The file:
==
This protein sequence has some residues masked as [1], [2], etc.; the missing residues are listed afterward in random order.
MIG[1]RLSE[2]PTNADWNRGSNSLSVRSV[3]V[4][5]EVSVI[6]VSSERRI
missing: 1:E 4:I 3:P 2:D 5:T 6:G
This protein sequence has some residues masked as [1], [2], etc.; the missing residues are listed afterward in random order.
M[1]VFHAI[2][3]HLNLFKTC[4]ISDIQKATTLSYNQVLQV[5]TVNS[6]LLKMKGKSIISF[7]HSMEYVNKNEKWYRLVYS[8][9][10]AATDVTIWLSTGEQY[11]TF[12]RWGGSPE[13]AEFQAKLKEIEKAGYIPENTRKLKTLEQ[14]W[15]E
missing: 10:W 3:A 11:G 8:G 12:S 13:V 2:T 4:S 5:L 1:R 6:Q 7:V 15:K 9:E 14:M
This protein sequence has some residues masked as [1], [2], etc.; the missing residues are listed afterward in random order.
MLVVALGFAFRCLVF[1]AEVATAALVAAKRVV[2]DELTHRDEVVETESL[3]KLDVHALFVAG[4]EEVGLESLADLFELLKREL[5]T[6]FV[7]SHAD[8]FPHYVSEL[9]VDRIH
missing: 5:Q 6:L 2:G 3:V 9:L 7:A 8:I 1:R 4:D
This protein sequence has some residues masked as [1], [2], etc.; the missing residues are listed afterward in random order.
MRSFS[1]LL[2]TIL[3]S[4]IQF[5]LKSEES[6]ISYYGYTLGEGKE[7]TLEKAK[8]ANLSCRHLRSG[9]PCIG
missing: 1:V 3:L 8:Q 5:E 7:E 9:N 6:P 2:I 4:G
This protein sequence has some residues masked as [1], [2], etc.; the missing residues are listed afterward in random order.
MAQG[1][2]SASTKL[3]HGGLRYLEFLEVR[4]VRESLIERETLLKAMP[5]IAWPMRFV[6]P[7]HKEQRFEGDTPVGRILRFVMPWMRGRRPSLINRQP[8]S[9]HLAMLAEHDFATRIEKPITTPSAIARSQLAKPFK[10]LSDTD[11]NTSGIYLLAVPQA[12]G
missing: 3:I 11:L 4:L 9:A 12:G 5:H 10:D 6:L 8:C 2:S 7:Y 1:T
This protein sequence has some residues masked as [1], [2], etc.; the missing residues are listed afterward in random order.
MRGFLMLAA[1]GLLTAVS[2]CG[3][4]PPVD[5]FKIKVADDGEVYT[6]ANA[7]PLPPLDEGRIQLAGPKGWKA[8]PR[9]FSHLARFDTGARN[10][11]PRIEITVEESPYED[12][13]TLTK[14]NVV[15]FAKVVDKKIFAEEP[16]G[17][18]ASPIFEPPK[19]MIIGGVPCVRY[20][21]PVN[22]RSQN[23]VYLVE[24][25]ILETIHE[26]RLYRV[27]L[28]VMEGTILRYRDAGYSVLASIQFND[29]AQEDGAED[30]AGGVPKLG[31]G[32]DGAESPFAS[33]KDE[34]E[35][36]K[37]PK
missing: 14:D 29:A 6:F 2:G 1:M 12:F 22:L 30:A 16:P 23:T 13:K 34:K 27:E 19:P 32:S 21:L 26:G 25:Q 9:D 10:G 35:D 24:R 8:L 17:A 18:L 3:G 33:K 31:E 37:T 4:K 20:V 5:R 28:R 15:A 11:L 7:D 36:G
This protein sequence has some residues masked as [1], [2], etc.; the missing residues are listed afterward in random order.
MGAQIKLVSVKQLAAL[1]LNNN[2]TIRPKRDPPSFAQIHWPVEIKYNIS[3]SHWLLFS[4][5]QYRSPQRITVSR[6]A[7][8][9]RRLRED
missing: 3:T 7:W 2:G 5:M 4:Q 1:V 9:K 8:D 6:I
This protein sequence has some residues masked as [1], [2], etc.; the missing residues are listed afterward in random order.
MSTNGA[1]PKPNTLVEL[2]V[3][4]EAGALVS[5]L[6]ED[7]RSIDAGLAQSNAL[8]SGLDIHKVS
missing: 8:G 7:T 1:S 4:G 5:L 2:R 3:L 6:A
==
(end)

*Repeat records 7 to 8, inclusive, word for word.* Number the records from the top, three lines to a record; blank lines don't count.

This protein sequence has some residues masked as [1], [2], etc.; the missing residues are listed afterward in random order.
MGAQIKLVSVKQLAAL[1]LNNN[2]TIRPKRDPPSFAQIHWPVEIKYNIS[3]SHWLLFS[4][5]QYRSPQRITVSR[6]A[7][8][9]RRLRED
missing: 3:T 7:W 2:G 5:M 4:Q 1:V 9:K 8:D 6:I
This protein sequence has some residues masked as [1], [2], etc.; the missing residues are listed afterward in random order.
MSTNGA[1]PKPNTLVEL[2]V[3][4]EAGALVS[5]L[6]ED[7]RSIDAGLAQSNAL[8]SGLDIHKVS
missing: 8:G 7:T 1:S 4:G 5:L 2:R 3:L 6:A